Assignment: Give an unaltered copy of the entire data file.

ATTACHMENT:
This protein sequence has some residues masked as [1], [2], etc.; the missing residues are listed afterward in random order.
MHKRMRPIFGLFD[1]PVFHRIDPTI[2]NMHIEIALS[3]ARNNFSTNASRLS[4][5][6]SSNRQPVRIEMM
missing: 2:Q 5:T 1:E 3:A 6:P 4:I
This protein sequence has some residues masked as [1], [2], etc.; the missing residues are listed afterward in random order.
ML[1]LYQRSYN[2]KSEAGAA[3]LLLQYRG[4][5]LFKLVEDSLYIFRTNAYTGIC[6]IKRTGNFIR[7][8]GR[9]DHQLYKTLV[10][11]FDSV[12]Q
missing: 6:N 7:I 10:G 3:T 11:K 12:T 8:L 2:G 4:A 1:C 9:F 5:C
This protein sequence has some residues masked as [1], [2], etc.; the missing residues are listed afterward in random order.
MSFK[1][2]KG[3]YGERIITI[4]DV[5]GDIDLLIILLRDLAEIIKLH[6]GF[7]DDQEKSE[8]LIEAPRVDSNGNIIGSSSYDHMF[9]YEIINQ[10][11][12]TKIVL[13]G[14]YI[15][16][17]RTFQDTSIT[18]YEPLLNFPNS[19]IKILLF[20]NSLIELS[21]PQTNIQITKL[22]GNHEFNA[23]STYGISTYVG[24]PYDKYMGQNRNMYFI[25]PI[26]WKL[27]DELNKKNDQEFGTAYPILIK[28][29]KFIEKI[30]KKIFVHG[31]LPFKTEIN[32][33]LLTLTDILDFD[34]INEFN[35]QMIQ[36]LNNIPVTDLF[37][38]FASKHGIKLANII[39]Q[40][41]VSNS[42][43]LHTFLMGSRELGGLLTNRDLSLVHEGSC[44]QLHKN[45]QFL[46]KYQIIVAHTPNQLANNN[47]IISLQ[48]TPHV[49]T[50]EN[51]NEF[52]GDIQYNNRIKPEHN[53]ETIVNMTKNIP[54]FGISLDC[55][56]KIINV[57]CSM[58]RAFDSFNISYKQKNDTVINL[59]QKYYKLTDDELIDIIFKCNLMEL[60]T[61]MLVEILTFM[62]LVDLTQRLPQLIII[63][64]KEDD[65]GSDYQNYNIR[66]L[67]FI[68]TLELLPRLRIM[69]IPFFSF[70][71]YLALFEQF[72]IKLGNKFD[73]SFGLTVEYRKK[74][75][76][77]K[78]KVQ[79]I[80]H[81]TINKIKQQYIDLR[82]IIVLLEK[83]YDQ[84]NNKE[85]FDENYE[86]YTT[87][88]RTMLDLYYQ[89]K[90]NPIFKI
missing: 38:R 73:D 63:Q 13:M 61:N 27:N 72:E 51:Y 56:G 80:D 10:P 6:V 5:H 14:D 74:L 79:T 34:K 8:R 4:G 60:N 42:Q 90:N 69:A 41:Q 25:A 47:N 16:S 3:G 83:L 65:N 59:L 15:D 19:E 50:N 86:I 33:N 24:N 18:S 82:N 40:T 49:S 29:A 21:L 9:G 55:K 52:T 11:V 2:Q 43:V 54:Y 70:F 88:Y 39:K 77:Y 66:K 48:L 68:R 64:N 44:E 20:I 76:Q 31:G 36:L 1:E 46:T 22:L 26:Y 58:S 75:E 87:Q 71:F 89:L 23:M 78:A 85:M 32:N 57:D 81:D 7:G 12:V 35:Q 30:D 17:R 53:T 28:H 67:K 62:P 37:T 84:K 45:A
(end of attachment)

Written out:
This protein sequence has some residues masked as [1], [2], etc.; the missing residues are listed afterward in random order.
MHKRMRPIFGLFD[1]PVFHRIDPTI[2]NMHIEIALS[3]ARNNFSTNASRLS[4][5][6]SSNRQPVRIEMM
missing: 2:Q 5:T 1:E 3:A 6:P 4:I
This protein sequence has some residues masked as [1], [2], etc.; the missing residues are listed afterward in random order.
ML[1]LYQRSYN[2]KSEAGAA[3]LLLQYRG[4][5]LFKLVEDSLYIFRTNAYTGIC[6]IKRTGNFIR[7][8]GR[9]DHQLYKTLV[10][11]FDSV[12]Q
missing: 6:N 7:I 10:G 3:T 11:K 12:T 8:L 2:G 4:A 1:C 9:F 5:C
This protein sequence has some residues masked as [1], [2], etc.; the missing residues are listed afterward in random order.
MSFK[1][2]KG[3]YGERIITI[4]DV[5]GDIDLLIILLRDLAEIIKLH[6]GF[7]DDQEKSE[8]LIEAPRVDSNGNIIGSSSYDHMF[9]YEIINQ[10][11][12]TKIVL[13]G[14]YI[15][16][17]RTFQDTSIT[18]YEPLLNFPNS[19]IKILLF[20]NSLIELS[21]PQTNIQITKL[22]GNHEFNA[23]STYGISTYVG[24]PYDKYMGQNRNMYFI[25]PI[26]WKL[27]DELNKKNDQEFGTAYPILIK[28][29]KFIEKI[30]KKIFVHG[31]LPFKTEIN[32][33]LLTLTDILDFD[34]INEFN[35]QMIQ[36]LNNIPVTDLF[37][38]FASKHGIKLANII[39]Q[40][41]VSNS[42][43]LHTFLMGSRELGGLLTNRDLSLVHEGSC[44]QLHKN[45]QFL[46]KYQIIVAHTPNQLANNN[47]IISLQ[48]TPHV[49]T[50]EN[51]NEF[52]GDIQYNNRIKPEHN[53]ETIVNMTKNIP[54]FGISLDC[55][56]KIINV[57]CSM[58]RAFDSFNISYKQKNDTVINL[59]QKYYKLTDDELIDIIFKCNLMEL[60]T[61]MLVEILTFM[62]LVDLTQRLPQLIII[63][64]KEDD[65]GSDYQNYNIR[66]L[67]FI[68]TLELLPRLRIM[69]IPFFSF[70][71]YLALFEQF[72]IKLGNKFD[73]SFGLTVEYRKK[74][75][76][77]K[78]KVQ[79]I[80]H[81]TINKIKQQYIDLR[82]IIVLLEK[83]YDQ[84]NNKE[85]FDENYE[86]YTT[87][88]RTMLDLYYQ[89]K[90]NPIFKI
missing: 38:R 73:D 63:Q 13:M 61:N 27:N 72:E 51:Y 56:G 80:D 10:P 6:V 5:H 14:D 74:L 79:T 34:K 8:R 4:G 60:N 42:Q 90:N 69:A 41:Q 25:A 47:N 16:S 3:G 83:L 65:N 59:L 15:D 19:E 50:N 86:I 33:N 24:N 18:S 82:N 40:T 49:S 29:A 21:L 9:G 55:K 52:T 11:V 2:Q 43:V 54:Y 70:F 88:Y 39:K 77:Y 66:K 48:L 68:R 64:N 44:E 20:I 76:Q 31:G 36:L 1:E 46:T 22:L 26:Y 58:S 75:E 87:Q 71:F 89:L 23:M 78:A 85:M 32:N 57:D 81:D 7:G 12:V 35:Q 30:D 17:R 53:T 28:H 67:K 62:P 37:T 84:K 45:A